The Multilevel Word Accuracy Composite Scale: A Novel Measure of Speech Production in Childhood Apraxia of Speech

Julie Case, Emily W. Wang, Maria I. Grigos

Research output: Contribution to journalArticlepeer-review


The Multilevel word Accuracy Composite Scale (MACS) is a novel whole-word measure of speech production accuracy designed to evaluate behaviors commonly targeted in motor-based intervention for childhood apraxia of speech (CAS). The MACS yields a composite score generated through ratings of segmental accuracy, word structure maintenance, prosody, and movement transition. This study examined the validity of the MACS through comparison to established measures of speech accuracy. Reliability was also examined within and between practicing speech-language pathologists (SLPs). Method: The MACS was used to rate 117 tokens produced by children with severe CAS. Ratings were performed in the laboratory setting by two expert raters and by practicing SLPs (N = 19). Concurrent validity was estimated through comparison of expert MACS ratings (i.e., MACS score and each component rating) to measures of speech accuracy (percent phoneme correct and the 3-point scale) using correlational analyses. Reliability was examined between expert raters and across SLP raters using the intraclass correlation coefficient to examine interrater reliability of expert ratings, in addition to inter-and intrarater reliability of SLP ratings. Results: Correlation analyses between MACS ratings (i.e., MACS score and component ratings) and existing measures of speech accuracy revealed small to large positive correlations between measures. Reliability analyses revealed moderate to excellent reliability for MACS ratings performed by expert raters and between (interrater) and within (intrarater) SLP raters. Conclusions: Analyses of concurrent validity indicate that the MACS aligns with established measures, yet contributes novel elements for rating speech accuracy. Results further support the MACS as a reliable measure for rating speech accuracy in children with severe speech impairment for ratings performed by expert raters and practicing clinicians.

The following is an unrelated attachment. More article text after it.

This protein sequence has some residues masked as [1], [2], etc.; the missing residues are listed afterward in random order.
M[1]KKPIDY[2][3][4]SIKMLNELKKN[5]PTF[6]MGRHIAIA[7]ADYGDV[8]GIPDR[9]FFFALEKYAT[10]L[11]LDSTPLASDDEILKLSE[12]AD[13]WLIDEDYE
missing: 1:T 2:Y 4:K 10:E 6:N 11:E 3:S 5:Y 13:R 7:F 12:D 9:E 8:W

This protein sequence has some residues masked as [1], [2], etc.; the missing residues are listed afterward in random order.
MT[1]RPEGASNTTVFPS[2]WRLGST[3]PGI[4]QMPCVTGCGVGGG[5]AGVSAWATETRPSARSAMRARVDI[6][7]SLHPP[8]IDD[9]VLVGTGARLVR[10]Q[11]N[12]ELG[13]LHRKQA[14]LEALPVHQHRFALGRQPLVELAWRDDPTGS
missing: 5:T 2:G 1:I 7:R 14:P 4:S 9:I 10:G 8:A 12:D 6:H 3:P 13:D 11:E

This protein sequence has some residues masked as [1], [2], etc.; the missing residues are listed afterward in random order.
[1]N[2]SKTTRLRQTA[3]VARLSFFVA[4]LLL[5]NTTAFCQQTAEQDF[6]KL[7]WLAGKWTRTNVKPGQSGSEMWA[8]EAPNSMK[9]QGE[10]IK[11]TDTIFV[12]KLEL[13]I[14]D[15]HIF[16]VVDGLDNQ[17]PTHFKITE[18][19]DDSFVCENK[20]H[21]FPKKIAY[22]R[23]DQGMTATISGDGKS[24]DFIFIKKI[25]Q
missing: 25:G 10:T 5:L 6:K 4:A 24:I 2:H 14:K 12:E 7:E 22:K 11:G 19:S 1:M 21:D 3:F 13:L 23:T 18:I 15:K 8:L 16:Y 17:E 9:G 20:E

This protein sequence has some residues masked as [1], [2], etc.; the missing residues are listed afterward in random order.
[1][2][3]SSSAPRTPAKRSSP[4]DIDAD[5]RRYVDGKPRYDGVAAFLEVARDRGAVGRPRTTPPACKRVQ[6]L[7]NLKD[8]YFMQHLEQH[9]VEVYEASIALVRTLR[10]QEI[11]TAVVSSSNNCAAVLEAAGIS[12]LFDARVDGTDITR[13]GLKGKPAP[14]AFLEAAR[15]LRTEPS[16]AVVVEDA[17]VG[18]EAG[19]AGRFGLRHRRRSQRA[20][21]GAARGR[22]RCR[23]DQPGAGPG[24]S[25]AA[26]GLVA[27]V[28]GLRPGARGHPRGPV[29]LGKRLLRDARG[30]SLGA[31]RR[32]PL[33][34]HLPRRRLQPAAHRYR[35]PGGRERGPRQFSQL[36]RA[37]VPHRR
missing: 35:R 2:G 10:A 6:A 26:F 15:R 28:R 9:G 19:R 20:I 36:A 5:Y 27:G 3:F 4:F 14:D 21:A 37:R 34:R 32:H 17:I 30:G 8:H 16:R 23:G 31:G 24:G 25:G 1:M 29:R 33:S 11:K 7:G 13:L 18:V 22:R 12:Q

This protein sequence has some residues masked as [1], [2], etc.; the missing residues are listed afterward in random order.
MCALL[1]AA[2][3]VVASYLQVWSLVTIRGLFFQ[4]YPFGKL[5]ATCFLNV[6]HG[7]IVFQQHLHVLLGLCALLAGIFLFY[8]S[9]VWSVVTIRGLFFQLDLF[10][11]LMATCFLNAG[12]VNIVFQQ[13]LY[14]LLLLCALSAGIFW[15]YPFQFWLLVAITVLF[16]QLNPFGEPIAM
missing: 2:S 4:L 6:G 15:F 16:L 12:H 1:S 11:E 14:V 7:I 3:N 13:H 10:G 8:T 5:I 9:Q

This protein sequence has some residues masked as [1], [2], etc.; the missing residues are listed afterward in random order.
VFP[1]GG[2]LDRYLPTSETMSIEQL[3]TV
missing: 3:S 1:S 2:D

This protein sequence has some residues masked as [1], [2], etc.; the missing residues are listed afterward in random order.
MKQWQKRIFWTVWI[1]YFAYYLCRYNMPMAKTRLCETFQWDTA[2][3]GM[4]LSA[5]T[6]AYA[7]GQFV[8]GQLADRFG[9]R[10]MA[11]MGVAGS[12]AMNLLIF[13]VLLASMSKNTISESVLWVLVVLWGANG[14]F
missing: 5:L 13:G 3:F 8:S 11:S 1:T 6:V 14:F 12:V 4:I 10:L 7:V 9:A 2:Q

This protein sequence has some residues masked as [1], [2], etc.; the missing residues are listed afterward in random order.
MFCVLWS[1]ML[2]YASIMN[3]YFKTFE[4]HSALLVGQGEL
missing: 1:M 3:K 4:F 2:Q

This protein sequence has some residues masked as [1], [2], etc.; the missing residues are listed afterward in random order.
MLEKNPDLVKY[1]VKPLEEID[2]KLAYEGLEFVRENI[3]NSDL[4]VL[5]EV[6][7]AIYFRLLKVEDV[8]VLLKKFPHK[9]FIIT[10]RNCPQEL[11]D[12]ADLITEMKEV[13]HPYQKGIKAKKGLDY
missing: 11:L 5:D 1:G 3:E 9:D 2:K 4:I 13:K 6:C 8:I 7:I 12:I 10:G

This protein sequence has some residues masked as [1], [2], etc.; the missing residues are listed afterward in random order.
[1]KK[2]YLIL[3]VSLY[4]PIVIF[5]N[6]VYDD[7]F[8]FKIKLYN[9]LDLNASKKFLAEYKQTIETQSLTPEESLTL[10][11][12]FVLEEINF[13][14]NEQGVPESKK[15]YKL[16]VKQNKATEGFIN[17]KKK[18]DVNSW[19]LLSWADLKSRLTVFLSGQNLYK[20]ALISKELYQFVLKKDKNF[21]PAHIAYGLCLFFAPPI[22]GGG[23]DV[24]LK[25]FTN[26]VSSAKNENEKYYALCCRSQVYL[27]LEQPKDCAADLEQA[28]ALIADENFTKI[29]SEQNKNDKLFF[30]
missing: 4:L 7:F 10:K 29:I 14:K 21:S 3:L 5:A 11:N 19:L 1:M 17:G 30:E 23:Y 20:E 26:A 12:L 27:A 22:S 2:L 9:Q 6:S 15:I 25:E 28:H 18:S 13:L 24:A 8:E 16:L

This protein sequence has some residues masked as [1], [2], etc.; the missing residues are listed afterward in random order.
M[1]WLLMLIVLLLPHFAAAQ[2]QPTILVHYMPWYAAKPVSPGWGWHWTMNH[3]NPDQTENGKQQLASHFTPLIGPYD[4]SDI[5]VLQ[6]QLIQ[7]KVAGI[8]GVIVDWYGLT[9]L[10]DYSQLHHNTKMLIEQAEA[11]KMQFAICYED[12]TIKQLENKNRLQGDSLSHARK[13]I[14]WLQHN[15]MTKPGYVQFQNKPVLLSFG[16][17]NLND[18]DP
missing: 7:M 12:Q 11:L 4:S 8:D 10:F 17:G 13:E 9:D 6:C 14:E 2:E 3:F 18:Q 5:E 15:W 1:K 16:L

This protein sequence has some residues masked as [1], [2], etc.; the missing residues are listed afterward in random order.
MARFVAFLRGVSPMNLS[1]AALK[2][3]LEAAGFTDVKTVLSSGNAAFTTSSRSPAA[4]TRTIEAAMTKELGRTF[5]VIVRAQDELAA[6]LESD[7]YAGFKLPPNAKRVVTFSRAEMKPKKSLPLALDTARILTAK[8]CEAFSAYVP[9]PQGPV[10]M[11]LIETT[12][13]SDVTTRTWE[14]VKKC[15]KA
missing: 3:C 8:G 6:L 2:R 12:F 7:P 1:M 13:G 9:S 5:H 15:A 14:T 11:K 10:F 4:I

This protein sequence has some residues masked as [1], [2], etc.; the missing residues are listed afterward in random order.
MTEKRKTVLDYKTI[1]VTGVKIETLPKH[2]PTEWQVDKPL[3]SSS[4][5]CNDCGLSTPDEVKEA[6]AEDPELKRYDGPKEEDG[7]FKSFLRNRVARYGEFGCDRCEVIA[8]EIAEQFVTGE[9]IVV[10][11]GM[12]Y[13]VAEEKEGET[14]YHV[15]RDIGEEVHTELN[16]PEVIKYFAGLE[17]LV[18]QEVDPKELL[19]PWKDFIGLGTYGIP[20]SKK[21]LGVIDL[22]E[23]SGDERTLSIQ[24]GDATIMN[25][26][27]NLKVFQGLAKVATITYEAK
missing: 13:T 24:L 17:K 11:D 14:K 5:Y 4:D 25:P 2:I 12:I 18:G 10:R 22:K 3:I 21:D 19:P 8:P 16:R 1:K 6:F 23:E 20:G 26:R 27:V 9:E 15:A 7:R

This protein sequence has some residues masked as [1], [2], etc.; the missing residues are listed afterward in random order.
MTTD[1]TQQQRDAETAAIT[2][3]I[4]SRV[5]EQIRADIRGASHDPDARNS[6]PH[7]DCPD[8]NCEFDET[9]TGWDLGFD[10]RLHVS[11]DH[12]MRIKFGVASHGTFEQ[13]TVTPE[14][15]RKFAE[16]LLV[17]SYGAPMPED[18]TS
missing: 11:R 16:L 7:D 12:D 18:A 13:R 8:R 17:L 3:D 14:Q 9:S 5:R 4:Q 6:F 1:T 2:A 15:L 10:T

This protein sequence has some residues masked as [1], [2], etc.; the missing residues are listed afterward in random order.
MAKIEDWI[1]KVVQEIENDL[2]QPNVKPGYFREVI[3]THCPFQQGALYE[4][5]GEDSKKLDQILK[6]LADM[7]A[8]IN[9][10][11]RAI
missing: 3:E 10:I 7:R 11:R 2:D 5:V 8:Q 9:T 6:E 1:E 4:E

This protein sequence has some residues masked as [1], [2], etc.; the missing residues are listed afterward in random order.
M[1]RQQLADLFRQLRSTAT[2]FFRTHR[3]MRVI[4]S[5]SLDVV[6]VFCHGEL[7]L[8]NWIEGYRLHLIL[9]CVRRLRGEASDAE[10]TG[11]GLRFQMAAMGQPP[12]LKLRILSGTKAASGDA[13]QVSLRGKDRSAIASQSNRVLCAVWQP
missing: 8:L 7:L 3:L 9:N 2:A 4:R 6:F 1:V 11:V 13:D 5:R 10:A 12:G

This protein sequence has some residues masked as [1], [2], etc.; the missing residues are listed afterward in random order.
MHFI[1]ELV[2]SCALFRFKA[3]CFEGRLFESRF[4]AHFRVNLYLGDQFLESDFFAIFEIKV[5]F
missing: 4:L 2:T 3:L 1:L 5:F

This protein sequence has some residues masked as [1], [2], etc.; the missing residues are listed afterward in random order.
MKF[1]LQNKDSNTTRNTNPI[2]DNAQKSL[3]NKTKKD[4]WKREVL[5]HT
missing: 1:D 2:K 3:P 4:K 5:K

Original languageEnglish (US)
Pages (from-to)1866-1883
Number of pages18
JournalAmerican journal of speech-language pathology
Issue number4s
StatePublished - Aug 2023

ASJC Scopus subject areas

  • Otorhinolaryngology
  • Developmental and Educational Psychology
  • Linguistics and Language
  • Speech and Hearing


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